Last modified: 7:58 AM Saturday, 14 January 2017

The patzer’s opening

It is truly astounding to me, as a master-strength player who’s been wise to such traps for more than three and a half decades, to see how much beginners’ chess literature counsels its readers to attempt the Scholar’s Mate; it almost might as well advise the Fool’s Mate (1. g4, e5; 2. f3??, Qh4#), because to lose against this opening requires only slightly less ineptitude.

Chess

Not only does this article recommend a terrible opening, but the kings and queens are set up wrong. The rule is
“Queen on her color.”
[ Image Source ]

To translate the suggested moves into the algebraic notation now almost universal to all chess publications, white opens with 1. e3 or 1. e4 (here the article suggests e3 as safer, but actually e4 offers more active play if your opponent doesn’t fall into the trap); black responds with, perhaps, 1. ...e5; white continues with 2. Qf3; black replies 2. ...Nc6; and after white’s 3. Bc4, black misses his last chance to defend and makes some move that fails to defend against white’s threatened 4. Qxf7 mate.

I do not recommend trying this. Most players with more than three games behind them will not only avoid getting mated, but will seize the initiative and very probably win the game with it.

Instead, I can only suggest that there is no substitute for learning to play chess right, and no shortcut to victory. Study some actual chess openings — you might begin with the Ruy Lopez and the Giuoco Piano if you intend to open with 1. e4. Be aware, however, that your opponent can reply with moves other than 1. ...e5, and prepare for this as well; at the least, you will also want to learn something about the French Defense, the Sicilian, the Caro-Kann, the Alekhine, the Scandinavian, the Pirc and the Modern, not to mention comparatively offbeat lines such as the Nimzovich and Owen’s Defense. Then you can move on to learning how to defend with black against various white openings, including the Queen’s Gambit, the English Opening, the Reti Opening and the Orangutan (or Sokolsky) among many others.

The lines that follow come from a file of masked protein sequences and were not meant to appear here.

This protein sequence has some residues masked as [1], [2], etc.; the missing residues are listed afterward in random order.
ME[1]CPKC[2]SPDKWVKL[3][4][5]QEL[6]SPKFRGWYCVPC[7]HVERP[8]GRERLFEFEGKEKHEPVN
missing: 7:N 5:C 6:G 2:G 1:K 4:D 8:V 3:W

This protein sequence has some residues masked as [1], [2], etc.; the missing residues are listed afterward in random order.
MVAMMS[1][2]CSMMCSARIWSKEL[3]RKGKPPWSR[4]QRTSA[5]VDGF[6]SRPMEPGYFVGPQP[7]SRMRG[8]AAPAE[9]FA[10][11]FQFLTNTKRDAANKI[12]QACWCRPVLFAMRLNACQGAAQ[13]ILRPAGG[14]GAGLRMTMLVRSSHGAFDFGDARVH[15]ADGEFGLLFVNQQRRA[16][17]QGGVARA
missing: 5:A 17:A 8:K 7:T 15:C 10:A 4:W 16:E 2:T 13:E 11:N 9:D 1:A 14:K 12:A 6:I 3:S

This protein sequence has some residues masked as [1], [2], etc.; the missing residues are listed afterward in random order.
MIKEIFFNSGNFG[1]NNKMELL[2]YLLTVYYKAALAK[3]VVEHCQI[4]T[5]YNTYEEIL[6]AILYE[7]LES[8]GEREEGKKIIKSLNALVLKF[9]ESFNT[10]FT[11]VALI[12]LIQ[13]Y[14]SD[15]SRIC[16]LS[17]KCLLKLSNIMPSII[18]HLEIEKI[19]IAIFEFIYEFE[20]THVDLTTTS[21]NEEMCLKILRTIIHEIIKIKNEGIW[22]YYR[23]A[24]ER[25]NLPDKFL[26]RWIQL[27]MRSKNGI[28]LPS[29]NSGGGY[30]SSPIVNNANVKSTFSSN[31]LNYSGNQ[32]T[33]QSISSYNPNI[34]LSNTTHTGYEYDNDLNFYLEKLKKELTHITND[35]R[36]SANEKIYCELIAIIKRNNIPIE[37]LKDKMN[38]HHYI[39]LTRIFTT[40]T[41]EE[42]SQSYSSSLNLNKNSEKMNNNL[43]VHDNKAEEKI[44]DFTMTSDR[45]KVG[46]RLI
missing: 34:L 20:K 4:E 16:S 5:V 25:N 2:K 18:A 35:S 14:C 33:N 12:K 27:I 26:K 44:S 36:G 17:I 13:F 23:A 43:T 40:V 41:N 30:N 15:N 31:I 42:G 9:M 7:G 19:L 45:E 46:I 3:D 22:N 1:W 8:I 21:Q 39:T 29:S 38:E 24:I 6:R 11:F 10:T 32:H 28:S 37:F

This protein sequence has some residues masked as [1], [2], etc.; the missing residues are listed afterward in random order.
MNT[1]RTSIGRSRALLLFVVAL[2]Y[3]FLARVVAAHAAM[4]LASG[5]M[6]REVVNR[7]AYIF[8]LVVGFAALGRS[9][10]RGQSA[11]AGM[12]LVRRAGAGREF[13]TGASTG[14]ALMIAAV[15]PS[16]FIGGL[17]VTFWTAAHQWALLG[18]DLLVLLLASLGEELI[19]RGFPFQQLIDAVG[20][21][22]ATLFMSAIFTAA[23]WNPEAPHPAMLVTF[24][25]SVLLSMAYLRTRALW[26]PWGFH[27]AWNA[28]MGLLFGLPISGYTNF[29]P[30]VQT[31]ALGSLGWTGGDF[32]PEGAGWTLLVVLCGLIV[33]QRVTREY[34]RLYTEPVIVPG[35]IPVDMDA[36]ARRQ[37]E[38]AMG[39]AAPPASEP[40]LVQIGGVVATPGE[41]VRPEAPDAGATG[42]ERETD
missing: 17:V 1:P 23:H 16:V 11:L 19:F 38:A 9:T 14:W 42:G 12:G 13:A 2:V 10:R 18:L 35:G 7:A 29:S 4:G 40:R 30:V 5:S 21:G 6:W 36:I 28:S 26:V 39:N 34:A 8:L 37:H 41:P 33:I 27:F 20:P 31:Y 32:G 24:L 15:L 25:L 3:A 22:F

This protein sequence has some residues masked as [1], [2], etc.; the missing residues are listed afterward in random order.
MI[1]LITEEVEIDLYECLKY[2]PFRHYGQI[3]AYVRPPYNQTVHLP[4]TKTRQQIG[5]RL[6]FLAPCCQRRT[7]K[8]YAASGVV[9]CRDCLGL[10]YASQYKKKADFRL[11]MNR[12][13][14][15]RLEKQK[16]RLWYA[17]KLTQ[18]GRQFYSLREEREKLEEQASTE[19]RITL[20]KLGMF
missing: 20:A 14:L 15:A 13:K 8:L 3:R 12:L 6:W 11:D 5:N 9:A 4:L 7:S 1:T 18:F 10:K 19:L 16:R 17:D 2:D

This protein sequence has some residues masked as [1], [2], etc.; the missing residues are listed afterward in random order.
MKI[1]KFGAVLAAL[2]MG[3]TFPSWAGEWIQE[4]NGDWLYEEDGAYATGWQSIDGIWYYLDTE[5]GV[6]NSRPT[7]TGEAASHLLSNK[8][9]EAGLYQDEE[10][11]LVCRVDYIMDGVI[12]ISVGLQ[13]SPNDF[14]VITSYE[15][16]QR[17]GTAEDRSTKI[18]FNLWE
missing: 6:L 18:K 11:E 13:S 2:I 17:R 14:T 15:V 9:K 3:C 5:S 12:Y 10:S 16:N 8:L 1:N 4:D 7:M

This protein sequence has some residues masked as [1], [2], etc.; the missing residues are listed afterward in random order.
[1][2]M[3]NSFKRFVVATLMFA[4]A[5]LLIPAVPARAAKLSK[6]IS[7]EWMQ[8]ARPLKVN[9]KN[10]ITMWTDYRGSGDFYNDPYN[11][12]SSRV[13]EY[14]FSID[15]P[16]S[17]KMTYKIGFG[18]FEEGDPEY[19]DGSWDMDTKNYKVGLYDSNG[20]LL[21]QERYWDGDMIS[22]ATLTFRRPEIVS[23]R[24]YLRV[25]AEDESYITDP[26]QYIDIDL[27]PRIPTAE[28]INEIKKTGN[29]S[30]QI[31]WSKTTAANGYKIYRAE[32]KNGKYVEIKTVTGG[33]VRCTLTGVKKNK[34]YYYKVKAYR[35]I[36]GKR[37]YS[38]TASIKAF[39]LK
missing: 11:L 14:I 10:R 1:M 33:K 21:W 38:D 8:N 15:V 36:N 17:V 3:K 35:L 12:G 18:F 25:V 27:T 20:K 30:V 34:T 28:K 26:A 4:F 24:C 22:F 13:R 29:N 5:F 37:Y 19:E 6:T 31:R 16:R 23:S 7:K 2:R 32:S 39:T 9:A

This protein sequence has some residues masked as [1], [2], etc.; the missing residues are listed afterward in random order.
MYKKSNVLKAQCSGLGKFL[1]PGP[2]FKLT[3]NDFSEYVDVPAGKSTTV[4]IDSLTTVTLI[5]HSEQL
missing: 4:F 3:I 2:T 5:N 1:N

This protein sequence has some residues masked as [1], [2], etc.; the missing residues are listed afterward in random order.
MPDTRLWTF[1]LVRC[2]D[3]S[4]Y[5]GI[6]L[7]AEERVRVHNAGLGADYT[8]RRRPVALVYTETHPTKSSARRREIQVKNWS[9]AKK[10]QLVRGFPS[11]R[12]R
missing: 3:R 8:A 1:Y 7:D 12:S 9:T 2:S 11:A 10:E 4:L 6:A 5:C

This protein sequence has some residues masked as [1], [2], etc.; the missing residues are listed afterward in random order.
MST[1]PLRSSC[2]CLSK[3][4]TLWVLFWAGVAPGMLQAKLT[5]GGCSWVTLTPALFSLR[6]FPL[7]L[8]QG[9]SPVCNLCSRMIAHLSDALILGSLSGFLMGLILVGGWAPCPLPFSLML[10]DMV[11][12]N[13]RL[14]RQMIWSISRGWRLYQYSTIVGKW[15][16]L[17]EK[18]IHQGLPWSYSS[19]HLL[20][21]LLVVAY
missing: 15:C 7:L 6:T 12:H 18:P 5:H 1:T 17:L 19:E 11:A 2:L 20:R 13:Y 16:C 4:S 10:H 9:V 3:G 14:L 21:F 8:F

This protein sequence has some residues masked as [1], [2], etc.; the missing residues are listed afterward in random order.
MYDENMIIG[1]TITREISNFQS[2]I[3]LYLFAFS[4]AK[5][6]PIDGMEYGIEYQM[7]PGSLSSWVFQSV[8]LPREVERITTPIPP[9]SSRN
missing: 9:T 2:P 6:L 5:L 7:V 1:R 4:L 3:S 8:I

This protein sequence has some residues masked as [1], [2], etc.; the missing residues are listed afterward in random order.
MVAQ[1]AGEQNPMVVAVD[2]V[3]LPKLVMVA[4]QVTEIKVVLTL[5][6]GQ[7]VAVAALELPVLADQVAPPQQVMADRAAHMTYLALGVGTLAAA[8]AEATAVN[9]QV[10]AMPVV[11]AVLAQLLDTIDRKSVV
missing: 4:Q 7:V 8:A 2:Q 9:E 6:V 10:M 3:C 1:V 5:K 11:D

As you study and practice your openings (which you will eventually need to know to survive into the middle game), bear in mind the two principal objectives of that phase of the game: to develop (bring pieces out) smoothly, and to control the central squares d4, e4, d5 and e5. When in doubt, try to make moves that accord with these principles, and you have a decent chance of entering the next phase in one piece.

Here, in the middlegame, is where there is no substitute for simply playing and playing ... and playing some more. Gradually, you will come to understand what sort of play various positions that typically arise from each opening will call for. This is the most complicated part of the game, and tactics often abound; be wary, and remember that when strategy and tactics clash, tactics must take precedence.

If you can negotiate the thickets of the middlegame, and you and your opponent reach a fairly level position with few pieces left, you have attained the final phase, called the endgame. This, too, demands study as well as play: There are certain patterns you will need to recognize in the various kinds of endings that can appear which are not necessarily intuitive, and not knowing about them could cost you an otherwise well-earned victory.

If you really want to learn to play chess, there are books, online chess clubs, instructors and other resources to be found all over the internet as well as, very probably, in your hometown. Use as many of these as you deem appropriate in whatever combination works for you. But don’t play the Scholar’s Mate.

Originally published as a critical review of a top-lists.info article offering some bad advice on chess. Update: As of 12 April 2015, the article no longer exists.

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